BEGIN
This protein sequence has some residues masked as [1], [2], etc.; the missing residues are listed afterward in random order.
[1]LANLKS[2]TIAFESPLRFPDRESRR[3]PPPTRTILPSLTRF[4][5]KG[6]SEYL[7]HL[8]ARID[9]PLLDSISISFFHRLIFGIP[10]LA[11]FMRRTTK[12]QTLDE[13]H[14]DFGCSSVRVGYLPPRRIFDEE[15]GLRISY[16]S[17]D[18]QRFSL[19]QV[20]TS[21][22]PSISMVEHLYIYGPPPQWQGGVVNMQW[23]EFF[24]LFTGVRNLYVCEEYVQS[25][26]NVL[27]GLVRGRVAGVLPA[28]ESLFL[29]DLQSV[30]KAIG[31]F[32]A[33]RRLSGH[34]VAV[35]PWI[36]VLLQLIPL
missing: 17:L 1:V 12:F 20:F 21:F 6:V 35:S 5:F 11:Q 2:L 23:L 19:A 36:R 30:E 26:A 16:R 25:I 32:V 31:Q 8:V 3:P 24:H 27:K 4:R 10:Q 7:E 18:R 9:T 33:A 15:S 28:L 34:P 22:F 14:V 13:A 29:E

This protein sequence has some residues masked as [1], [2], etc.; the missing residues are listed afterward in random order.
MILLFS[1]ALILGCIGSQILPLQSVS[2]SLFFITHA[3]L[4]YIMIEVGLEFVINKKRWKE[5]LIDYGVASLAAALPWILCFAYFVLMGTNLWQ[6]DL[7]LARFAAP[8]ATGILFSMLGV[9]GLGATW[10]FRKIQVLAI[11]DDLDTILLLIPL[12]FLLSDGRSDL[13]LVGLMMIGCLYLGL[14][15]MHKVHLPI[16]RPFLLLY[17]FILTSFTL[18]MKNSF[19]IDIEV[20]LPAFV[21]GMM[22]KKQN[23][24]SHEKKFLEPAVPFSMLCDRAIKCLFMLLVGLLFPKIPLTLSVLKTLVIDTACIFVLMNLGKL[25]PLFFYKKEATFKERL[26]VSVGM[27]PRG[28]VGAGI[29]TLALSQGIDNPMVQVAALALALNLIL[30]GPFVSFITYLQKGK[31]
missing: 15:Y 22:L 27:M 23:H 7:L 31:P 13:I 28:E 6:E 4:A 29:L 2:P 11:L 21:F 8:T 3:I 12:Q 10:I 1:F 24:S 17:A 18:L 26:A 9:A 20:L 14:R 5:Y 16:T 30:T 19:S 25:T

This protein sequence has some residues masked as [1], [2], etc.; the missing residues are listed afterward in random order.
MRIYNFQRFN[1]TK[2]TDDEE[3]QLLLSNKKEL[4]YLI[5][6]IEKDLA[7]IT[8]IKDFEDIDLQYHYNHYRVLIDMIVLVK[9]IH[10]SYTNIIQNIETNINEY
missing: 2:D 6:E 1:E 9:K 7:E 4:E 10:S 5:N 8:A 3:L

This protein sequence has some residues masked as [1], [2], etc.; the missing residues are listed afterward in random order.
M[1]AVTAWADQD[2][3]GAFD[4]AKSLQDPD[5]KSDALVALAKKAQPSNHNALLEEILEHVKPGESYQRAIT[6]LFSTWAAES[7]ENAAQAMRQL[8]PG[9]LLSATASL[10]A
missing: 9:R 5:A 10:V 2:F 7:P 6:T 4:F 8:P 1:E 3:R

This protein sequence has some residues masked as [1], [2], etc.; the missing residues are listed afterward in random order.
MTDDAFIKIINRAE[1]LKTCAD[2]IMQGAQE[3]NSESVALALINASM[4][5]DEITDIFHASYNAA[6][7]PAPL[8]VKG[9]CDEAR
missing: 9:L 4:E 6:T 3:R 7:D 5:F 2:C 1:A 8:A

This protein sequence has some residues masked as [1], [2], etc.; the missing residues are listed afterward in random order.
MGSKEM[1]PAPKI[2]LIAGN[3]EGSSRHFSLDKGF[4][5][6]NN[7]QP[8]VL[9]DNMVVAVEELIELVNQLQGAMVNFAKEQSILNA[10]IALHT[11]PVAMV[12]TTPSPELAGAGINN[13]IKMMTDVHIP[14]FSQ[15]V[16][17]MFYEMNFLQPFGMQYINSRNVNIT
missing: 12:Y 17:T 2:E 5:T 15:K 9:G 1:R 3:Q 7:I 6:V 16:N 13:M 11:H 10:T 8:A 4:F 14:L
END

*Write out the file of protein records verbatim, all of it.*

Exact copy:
This protein sequence has some residues masked as [1], [2], etc.; the missing residues are listed afterward in random order.
[1]LANLKS[2]TIAFESPLRFPDRESRR[3]PPPTRTILPSLTRF[4][5]KG[6]SEYL[7]HL[8]ARID[9]PLLDSISISFFHRLIFGIP[10]LA[11]FMRRTTK[12]QTLDE[13]H[14]DFGCSSVRVGYLPPRRIFDEE[15]GLRISY[16]S[17]D[18]QRFSL[19]QV[20]TS[21][22]PSISMVEHLYIYGPPPQWQGGVVNMQW[23]EFF[24]LFTGVRNLYVCEEYVQS[25][26]NVL[27]GLVRGRVAGVLPA[28]ESLFL[29]DLQSV[30]KAIG[31]F[32]A[33]RRLSGH[34]VAV[35]PWI[36]VLLQLIPL
missing: 17:L 1:V 12:F 20:F 21:F 6:V 35:S 5:F 11:Q 2:L 23:L 19:A 36:R 30:E 26:A 16:R 25:I 32:V 31:Q 8:V 3:P 24:H 27:K 4:R 10:Q 7:E 18:R 9:T 33:A 15:S 28:L 34:P 22:F 14:V 13:A 29:E

This protein sequence has some residues masked as [1], [2], etc.; the missing residues are listed afterward in random order.
MILLFS[1]ALILGCIGSQILPLQSVS[2]SLFFITHA[3]L[4]YIMIEVGLEFVINKKRWKE[5]LIDYGVASLAAALPWILCFAYFVLMGTNLWQ[6]DL[7]LARFAAP[8]ATGILFSMLGV[9]GLGATW[10]FRKIQVLAI[11]DDLDTILLLIPL[12]FLLSDGRSDL[13]LVGLMMIGCLYLGL[14][15]MHKVHLPI[16]RPFLLLY[17]FILTSFTL[18]MKNSF[19]IDIEV[20]LPAFV[21]GMM[22]KKQN[23][24]SHEKKFLEPAVPFSMLCDRAIKCLFMLLVGLLFPKIPLTLSVLKTLVIDTACIFVLMNLGKL[25]PLFFYKKEATFKERL[26]VSVGM[27]PRG[28]VGAGI[29]TLALSQGIDNPMVQVAALALALNLIL[30]GPFVSFITYLQKGK[31]
missing: 15:Y 22:L 27:M 23:H 7:L 31:P 13:I 28:E 6:E 4:A 29:L 2:P 11:L 21:F 8:T 3:I 12:Q 10:I 1:F 24:S 17:A 18:L 26:A 9:A 20:L 14:R 5:Y 16:T 30:T 19:S 25:T

This protein sequence has some residues masked as [1], [2], etc.; the missing residues are listed afterward in random order.
MRIYNFQRFN[1]TK[2]TDDEE[3]QLLLSNKKEL[4]YLI[5][6]IEKDLA[7]IT[8]IKDFEDIDLQYHYNHYRVLIDMIVLVK[9]IH[10]SYTNIIQNIETNINEY
missing: 2:D 6:E 1:E 9:K 7:E 4:E 10:S 5:N 8:A 3:L

This protein sequence has some residues masked as [1], [2], etc.; the missing residues are listed afterward in random order.
M[1]AVTAWADQD[2][3]GAFD[4]AKSLQDPD[5]KSDALVALAKKAQPSNHNALLEEILEHVKPGESYQRAIT[6]LFSTWAAES[7]ENAAQAMRQL[8]PG[9]LLSATASL[10]A
missing: 9:R 5:A 10:V 2:F 7:P 6:T 4:F 8:P 1:E 3:R

This protein sequence has some residues masked as [1], [2], etc.; the missing residues are listed afterward in random order.
MTDDAFIKIINRAE[1]LKTCAD[2]IMQGAQE[3]NSESVALALINASM[4][5]DEITDIFHASYNAA[6][7]PAPL[8]VKG[9]CDEAR
missing: 9:L 4:E 6:T 3:R 7:D 5:F 2:C 1:A 8:A

This protein sequence has some residues masked as [1], [2], etc.; the missing residues are listed afterward in random order.
MGSKEM[1]PAPKI[2]LIAGN[3]EGSSRHFSLDKGF[4][5][6]NN[7]QP[8]VL[9]DNMVVAVEELIELVNQLQGAMVNFAKEQSILNA[10]IALHT[11]PVAMV[12]TTPSPELAGAGINN[13]IKMMTDVHIP[14]FSQ[15]V[16][17]MFYEMNFLQPFGMQYINSRNVNIT
missing: 12:Y 17:T 2:E 5:T 15:K 9:G 1:R 3:Q 7:I 6:V 16:N 13:M 11:H 10:T 8:A 4:F 14:L